Twitter's Evan Williams: Making money through corporate accounts?
The newly reminted CEO of the hot microblogging company won't say anything concrete, still, but outlined some general prospects for a business model dependent on companies' eagerness to connect and communicate with the Twittering masses.
SAN FRANCISCO--In a panel at the Web 2.0 Summit, Twitter co-founder and CEO Evan Williams wouldn't concretely answer one of Silicon Valley's biggest unanswered questions: how the company plans to make money.
But he gave some strong indications. Hint: it's not advertising.
He spoke obliquely of a possible business model that, corporate accounts for businesses that want to use Twitter. Twitter is a communication channel, he said, and what it can do is "charge the people who want to use that communication channel commercially."
He named companies like fire-sale start-up Woot.com that are already using Twitter to sell products: "a lot of companies that have goods that are scarce and they want to get the word out quickly." Other companies, like retailer Zappos.com, whose CEO Tony Hsieh spoke at the Web 2.0 summit on Wednesday, are using Twitter for internal communication and customer service.
"There is commercial value, not just personal value" to Twitter, Williams said, "and if there's commercial value we can really deliver on...then I don't think it's going to be hard to monetize that."
There are a lot of possibilities for "commercial" accounts, as Williams put it. Twitter could give corporations access to analytics and data unavailable in free Twitter accounts, something that could undoubtedly be enhanced by its acquisition of search app Summize earlier this year. Alternately, it could offer companies a way to use Twitter as an internal communication tool, something thatare trying to do.
Twitter had just completed a big partnership: its election night and debate deal with cable network Current, whose CEO Joel Hyatt joined Williams onstage for the panel.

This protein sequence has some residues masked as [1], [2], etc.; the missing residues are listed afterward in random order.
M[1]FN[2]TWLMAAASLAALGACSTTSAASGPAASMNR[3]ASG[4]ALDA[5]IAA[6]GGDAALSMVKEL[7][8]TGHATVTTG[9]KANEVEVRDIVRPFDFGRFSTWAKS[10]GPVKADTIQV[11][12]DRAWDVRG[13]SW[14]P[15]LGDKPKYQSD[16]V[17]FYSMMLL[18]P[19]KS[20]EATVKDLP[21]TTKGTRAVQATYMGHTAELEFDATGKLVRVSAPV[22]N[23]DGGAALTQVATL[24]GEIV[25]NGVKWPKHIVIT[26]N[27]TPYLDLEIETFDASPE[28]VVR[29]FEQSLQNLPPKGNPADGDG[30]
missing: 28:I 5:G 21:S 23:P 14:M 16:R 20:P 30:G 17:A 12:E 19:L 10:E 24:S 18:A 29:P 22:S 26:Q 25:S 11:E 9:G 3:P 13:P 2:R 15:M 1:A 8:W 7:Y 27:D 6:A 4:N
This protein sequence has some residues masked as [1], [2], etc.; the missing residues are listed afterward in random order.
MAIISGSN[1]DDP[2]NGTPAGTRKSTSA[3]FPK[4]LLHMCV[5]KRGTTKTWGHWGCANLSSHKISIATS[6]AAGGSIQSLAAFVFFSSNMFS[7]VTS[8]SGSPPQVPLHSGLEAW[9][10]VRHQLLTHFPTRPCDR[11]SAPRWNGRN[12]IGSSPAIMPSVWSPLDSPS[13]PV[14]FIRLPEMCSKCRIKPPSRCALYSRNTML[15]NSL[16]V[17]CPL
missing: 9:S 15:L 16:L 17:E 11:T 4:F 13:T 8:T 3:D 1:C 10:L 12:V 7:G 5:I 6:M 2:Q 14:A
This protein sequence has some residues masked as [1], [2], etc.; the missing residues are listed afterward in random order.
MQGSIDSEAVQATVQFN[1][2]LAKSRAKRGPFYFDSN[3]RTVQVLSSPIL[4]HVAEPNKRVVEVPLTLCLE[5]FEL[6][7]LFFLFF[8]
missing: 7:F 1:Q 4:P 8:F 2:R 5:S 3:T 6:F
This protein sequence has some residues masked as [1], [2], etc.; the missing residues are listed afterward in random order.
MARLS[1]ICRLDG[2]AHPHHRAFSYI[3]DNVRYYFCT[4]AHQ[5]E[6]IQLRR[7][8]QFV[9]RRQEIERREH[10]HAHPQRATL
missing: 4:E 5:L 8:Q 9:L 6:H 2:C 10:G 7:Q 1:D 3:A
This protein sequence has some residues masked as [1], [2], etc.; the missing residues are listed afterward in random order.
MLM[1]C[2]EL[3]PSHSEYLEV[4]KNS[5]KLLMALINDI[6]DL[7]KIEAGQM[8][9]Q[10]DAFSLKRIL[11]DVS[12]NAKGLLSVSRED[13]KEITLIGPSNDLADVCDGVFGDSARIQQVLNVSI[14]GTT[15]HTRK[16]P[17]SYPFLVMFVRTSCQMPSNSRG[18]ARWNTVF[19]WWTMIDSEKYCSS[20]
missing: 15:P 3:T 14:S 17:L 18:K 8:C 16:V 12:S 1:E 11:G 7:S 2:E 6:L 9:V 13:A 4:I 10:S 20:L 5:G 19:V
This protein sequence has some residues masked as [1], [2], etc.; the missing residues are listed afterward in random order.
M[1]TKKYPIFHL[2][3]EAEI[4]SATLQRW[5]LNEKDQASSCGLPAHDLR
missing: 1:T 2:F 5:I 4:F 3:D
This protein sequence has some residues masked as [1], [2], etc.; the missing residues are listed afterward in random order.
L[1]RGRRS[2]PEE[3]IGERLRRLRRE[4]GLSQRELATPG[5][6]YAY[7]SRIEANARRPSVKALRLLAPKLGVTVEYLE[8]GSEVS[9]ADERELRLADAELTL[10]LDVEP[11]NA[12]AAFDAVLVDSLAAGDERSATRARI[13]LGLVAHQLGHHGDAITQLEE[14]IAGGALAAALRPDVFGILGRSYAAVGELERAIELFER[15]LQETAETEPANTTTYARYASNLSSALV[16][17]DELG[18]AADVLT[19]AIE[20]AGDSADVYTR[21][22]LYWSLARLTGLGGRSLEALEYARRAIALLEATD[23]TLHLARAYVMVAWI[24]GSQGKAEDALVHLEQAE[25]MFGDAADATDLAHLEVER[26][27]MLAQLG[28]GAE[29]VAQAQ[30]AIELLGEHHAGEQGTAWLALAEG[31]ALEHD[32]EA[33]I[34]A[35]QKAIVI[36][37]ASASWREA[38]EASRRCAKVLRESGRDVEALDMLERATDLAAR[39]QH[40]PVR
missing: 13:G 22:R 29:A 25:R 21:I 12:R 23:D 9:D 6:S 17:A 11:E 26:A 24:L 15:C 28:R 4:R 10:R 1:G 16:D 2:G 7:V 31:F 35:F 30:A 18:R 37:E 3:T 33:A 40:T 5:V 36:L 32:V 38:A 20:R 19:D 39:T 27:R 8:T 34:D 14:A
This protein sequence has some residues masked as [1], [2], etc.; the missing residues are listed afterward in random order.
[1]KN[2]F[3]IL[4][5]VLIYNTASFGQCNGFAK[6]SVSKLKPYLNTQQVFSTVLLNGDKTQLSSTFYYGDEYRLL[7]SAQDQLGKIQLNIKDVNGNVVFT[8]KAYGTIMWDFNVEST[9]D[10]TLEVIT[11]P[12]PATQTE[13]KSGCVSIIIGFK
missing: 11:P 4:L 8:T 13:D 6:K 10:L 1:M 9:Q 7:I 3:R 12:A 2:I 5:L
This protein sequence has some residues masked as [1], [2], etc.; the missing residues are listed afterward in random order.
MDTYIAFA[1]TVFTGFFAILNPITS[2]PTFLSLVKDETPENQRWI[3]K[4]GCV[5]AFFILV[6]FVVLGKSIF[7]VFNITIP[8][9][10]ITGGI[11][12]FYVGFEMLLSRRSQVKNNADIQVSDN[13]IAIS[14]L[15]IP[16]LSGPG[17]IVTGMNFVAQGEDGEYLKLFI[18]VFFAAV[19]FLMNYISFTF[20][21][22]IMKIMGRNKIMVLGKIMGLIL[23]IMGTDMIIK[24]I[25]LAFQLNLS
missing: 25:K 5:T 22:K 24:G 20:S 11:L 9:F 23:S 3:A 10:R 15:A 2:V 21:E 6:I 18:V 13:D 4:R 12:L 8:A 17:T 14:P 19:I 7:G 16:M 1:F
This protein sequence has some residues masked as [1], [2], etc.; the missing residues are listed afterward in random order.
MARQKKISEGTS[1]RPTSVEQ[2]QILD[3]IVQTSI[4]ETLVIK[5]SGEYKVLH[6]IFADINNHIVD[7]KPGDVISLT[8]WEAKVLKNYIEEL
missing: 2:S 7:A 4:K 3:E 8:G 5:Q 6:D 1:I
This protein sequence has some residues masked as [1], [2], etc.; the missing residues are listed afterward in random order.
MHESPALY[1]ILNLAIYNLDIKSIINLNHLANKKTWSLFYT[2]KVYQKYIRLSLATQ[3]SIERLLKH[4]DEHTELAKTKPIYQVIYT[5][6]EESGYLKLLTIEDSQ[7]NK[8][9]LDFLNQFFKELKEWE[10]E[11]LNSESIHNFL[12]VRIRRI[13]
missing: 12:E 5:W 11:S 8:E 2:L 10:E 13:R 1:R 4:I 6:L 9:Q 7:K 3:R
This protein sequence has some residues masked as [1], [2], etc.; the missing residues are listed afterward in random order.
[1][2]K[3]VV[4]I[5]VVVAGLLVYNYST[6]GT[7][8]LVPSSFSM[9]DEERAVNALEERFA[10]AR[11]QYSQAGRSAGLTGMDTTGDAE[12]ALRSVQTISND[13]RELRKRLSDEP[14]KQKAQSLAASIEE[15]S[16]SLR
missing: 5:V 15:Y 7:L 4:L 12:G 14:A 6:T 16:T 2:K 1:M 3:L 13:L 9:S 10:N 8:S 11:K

Williams also exhibited what seemed to be a clear aversion to bringing advertising to Twitter, reinforcing the possibility that the company will institute enterprise accounts instead. "I think advertising, as most people think of it, is more and more a different proposition, the whole idea (that) we're going to insert some message along with the content you actually want, and hope you'll be interested in that as well."
In either case, what Twitter has to do soon is actually put some of this into action. The companythis spring, a $15 million round led by Spark Capital. Williams recently took over the CEO reins from fellow co-founder Jack Dorsey. And the company overcame a major hurdle in getting through election night without taking a technical tumble.
With these growing pains behind it and some money in the bank, inching toward profitability is a natural next step for Twitter. The clock is ticking, and industry confidence may start to waver before Twitter puts a business model in place. Some critics have alleged that it's, especially given an economic climate that has shortened the shelf life of companies running without revenues.
The panel moderator, author and New Yorker writer Ken Auletta, asked Williams what scares him, what keeps him awake in the middle of the night.
"Thankfully I'm not waking up in the middle of the night as much lately," Williams joked, an allusion to the rocky state the company's infrastructure was in not so long ago. "But it's still very early for Twitter, and we get a lot of attention for the stage we're at as a company...We are not at the level of a Facebook or MySpace, and well established and mainstream yet, so it's all about execution now and there's a million worries on a daily basis about a particular feature, a part technical problem and people problems and everything else."
Regardless, he said, he's optimistic about Twitter's future. "I'm feeling pretty good right now," Williams said confidently. "There's not one worry that's overshadowing all the others."